black spot

despite the good feeding and watering I've been plagued by black spot again. Next spring I'm thinking of cutting them right back to about a foot in height and drenching the stems and surrounding soil with diluted jayes fluid as I've been told the black spot overwinters there. Would I be doing any harm to the soil or roses by doing this. 


  • waterbuttswaterbutts Posts: 1,221

    Jeyes fluid is a very nasty substance produced as a by-product of the coal industry. Besides sorting out the odd bit of blackspot it will also kill all the good bacteria and living creatures in the soil stone dead. You will notice that tins of Jeyes fluid tell you to avoid contact with the stuff. That's because it does us no good either. It is extremely toxic to all living things.

    Blackspot is an air-borne fungus in the same way that mildew is. It flies around all the time in the air and is constantly landing on the soil. When the rain falls, water droplets bounce up from the earth and land on the rose stems and leaves. The fungus gets onto the plants by being splashed up there.

    The best way to ensure that you don't suffer from blackspot is to do the following things:

    1 Pull off and burn or bin all affected leaves on the plants. Now.

    2 Pick up all diseased leaves from the ground and burn or bin them too.

    3 Try to make sure that any pruning you do is on a dry day and, if possible, is above the "bounce" level of a raindrop. If the leaves and stems are pruned when they are dry, the cuts will have time to harden and dry off and resist the rain and the fungus.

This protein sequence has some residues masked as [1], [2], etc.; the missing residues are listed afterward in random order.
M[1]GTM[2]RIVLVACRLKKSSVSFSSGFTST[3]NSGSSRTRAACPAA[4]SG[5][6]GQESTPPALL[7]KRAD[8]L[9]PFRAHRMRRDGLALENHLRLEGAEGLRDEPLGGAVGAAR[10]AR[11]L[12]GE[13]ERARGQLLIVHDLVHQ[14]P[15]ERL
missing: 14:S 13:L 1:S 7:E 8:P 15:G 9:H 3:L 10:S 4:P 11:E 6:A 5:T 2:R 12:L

4 Keep doing all of the above for ever......

  • izzy8izzy8 Posts: 79

    thanks for your reply WB I try to all the above but am still battling with it and was thinking of turning to Jeyes as a last resort. I'll keep in mind what you have said about the pruning.cheers


  • make sure the leaves and any stems that drop or you cut off are put in the bin because if left will spread.

  • waterbuttswaterbutts Posts: 1,221

    If you are having problems after all the good housekeeping, it may be that you need to grow a more resistant variety of rose. Some suffer terribly whatever you do.

  • -- Posts: 88

    Waterbutts´ advice is excellent.

    My roses suffer from black spot (along with a myriad of fungi...) because

    of my garden´s poor drainage. A solution of copper sulphate is easily

    available at garden centres, and does well against this stubborn disease

    (be stubborn yourself, spraying every week).

    Remember the black spot´s spores remain on the damp ground ready to

    spring back to the plants once it rains or the plants are watered; do not allow

    any fallen (diseased) leaves there. If you find an inert sort of mulching (like

    pine bark), it will help prevent this "boomerang" effect.

  • izzy8izzy8 Posts: 79

    maybe that would be the answer, I usually spray about 4 times a season, I'll try the copper sulphate next time. I took up the bark mulch a couple of years ago because I wanted to underplant with geraniums and phlox so maybe I've added to the problem without realising.

  • I have blackspots on the leaves of a hydrangea plant how do I get rid of it

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